Others say that too much accessibility will increase the risk of health complications that can only be overseen and prevented by going to in-person doctor’s appointments. Dr. Tara Sander Lee is the director of the Life Science department at the Charlotte Lozier Institute, a predominantly pro-life research center. “The FDA has surrendered to faulty data and bad science promoted by abortion industry lobbyists and put the health of women and girls at risk…Data confirm[s] that chemical abortion leads to surging rates of emergency room utilization and life-threatening complications, including severe bleeding, infection, and the need for surgery,” she said in an interview with Fox News. “Women should absolutely avoid this drug, both for their own health and the health of their baby. Today the FDA failed to stand up to the abortion lobby and failed in its duty to provide oversight and safeguards that protect women and girls.”

The approval of Mifepristone comes at a time when pro-life opponents of abortion are seeking ways to overturn Roe v. Wade. The case, decided in 1973, was a historical moment in the United States of America, as the Supreme Court made a 7-2 majority vote granting women access to safe abortions without the U.S. government interfering or constraining a woman’s ability to choose whether she wants to terminate her pregnancy or not. This case was monumental for women who lived in conservative states, as the restrictions imposed prior to the case were particularly harsh.

In early December of 2021, the Supreme Court, with a 6-3 conservative majority, seemed ready to ratify Mississippi’s attempt to introduce a new law called the Gestational Age Act, which inhibits most women from getting any abortion after 15 weeks of pregnancy. Mississippi’s current policy bans abortion after 20 weeks of pregnancy. The new bill deliberately shortens the window of time for possible termination and directly challenges the Roe v. Wade ruling. While the Mississippi ruling has no direct correlation to the abortion pill itself, it is a key case that affects all aspects of access to an abortion. The Supreme Court is still reviewing the case and a ruling is pending. According to Planned Parenthood, an abortion is possible up to 24 weeks or six months, and 15 weeks is a significant drop from six months. More attention was focused on abortion in the court while the American Food and Drug Administration was pending approval of mail-in medication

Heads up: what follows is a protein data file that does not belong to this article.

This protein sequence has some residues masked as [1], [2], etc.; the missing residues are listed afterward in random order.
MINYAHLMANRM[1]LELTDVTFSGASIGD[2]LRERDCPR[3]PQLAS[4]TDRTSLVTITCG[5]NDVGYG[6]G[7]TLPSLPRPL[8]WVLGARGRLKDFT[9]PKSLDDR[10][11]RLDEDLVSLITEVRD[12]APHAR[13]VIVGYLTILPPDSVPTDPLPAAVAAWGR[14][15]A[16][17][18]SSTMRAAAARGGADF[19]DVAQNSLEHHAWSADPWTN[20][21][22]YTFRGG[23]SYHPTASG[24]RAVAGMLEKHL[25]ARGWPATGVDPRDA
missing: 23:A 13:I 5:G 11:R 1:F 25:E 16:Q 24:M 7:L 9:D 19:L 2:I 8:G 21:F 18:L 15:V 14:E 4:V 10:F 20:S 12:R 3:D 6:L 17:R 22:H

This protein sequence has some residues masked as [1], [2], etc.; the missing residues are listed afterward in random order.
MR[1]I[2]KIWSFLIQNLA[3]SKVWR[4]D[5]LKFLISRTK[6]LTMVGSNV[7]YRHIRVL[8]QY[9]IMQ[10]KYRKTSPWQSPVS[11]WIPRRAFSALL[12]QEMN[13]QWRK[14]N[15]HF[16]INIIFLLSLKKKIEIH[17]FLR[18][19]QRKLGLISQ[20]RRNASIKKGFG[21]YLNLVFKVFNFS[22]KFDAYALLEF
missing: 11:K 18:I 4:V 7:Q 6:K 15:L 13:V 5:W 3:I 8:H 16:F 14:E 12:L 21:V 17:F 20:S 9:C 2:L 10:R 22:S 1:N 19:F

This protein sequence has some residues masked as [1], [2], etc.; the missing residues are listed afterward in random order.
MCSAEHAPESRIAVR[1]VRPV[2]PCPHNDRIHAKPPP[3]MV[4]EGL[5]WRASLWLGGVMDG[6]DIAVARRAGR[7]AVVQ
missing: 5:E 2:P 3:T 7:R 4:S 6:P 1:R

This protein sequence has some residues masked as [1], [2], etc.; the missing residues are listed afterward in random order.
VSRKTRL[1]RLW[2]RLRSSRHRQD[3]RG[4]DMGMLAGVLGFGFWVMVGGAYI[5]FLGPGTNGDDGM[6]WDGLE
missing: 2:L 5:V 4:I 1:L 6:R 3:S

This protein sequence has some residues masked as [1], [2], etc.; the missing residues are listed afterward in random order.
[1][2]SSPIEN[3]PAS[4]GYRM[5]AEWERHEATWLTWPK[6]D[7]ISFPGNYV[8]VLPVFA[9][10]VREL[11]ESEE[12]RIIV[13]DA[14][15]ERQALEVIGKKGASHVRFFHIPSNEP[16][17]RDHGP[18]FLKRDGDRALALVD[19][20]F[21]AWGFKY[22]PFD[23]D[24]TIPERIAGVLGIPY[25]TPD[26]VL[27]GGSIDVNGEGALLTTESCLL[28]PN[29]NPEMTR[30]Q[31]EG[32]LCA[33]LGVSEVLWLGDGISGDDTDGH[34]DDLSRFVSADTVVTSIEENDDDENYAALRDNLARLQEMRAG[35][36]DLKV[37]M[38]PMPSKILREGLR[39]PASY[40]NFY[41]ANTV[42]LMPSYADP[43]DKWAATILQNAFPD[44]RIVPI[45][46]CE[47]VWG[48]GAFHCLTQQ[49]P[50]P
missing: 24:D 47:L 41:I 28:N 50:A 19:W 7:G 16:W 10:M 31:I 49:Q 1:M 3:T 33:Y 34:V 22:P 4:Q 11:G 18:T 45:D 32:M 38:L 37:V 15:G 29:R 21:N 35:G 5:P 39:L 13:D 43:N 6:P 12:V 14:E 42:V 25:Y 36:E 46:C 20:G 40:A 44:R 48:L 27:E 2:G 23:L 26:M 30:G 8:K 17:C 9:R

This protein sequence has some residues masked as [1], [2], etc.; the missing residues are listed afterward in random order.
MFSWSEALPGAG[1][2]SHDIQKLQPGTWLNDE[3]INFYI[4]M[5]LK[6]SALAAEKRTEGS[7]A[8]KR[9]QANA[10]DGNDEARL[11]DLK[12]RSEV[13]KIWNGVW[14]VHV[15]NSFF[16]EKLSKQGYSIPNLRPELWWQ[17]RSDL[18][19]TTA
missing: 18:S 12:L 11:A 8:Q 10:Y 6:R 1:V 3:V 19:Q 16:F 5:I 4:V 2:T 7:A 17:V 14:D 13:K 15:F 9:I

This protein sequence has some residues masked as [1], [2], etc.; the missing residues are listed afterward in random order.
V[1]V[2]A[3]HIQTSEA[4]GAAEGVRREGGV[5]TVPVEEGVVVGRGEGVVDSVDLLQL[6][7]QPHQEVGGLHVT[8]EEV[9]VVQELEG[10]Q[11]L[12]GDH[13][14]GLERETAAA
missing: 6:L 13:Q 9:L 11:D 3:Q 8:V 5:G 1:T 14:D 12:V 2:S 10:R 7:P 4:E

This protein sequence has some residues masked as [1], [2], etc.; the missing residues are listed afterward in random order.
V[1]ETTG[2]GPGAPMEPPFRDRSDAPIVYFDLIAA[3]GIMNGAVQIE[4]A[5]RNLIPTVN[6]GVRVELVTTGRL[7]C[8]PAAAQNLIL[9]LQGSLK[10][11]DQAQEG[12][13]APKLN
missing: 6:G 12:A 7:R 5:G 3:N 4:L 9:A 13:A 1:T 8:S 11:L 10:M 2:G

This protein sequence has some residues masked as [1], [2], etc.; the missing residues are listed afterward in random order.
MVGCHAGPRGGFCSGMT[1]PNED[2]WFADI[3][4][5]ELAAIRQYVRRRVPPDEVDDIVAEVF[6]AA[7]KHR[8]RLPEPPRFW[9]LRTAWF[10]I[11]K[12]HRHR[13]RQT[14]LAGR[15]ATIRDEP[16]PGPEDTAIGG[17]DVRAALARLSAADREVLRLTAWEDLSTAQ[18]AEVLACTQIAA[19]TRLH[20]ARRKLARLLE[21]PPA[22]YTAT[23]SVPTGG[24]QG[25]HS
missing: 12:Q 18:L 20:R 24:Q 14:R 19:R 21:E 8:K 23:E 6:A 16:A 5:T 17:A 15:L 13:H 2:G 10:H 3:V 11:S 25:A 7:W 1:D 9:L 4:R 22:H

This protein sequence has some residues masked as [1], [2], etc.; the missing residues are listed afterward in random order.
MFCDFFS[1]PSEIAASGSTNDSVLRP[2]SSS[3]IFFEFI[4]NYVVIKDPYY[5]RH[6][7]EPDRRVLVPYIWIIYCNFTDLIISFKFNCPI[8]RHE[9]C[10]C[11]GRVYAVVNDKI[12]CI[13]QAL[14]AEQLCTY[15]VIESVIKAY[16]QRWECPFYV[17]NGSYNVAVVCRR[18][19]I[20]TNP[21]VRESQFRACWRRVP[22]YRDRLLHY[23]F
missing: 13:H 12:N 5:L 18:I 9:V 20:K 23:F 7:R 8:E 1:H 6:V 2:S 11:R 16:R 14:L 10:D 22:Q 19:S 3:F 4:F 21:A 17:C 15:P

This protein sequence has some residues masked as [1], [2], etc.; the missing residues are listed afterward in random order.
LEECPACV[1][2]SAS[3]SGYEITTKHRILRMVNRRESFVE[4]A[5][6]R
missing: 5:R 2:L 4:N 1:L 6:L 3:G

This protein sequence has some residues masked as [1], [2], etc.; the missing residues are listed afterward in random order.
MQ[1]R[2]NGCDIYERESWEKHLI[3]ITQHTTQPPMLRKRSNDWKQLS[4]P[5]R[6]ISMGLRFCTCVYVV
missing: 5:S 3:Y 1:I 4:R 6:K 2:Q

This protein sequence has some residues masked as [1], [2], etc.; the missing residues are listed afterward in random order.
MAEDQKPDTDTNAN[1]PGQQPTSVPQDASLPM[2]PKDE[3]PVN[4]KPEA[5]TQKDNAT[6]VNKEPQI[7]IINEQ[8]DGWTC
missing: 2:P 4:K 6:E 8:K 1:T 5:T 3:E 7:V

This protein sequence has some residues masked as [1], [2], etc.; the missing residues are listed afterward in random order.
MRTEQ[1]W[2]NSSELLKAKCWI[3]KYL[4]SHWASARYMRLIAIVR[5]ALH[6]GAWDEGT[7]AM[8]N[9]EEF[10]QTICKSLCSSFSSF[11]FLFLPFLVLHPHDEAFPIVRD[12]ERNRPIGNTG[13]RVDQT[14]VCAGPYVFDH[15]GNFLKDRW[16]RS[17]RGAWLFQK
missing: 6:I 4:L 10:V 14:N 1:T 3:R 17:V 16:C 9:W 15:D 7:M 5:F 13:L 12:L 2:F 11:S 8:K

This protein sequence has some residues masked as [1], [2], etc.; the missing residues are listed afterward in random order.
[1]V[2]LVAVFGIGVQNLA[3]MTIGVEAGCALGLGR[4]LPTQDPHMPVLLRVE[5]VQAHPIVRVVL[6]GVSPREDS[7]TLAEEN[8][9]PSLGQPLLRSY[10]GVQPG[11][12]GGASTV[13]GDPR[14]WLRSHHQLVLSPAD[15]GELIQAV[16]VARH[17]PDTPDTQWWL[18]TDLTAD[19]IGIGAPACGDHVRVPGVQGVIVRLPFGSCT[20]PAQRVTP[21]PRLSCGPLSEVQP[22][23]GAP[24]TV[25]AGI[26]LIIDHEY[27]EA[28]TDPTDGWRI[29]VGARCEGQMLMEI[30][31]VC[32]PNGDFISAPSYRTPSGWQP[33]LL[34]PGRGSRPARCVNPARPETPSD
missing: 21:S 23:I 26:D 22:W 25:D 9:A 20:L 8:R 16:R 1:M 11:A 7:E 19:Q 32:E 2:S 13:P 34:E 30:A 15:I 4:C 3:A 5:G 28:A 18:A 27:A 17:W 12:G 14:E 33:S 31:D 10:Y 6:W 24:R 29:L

Many states are proactively placing measures to counteract the usage of the abortion pill. However, these laws cannot inhibit women from seeking services where abortions are legal. The FDA approval of the mail-in usage of Mifepristone comes in an unusual time of conflict, but it provides further accessibility to women who are in need of treatment.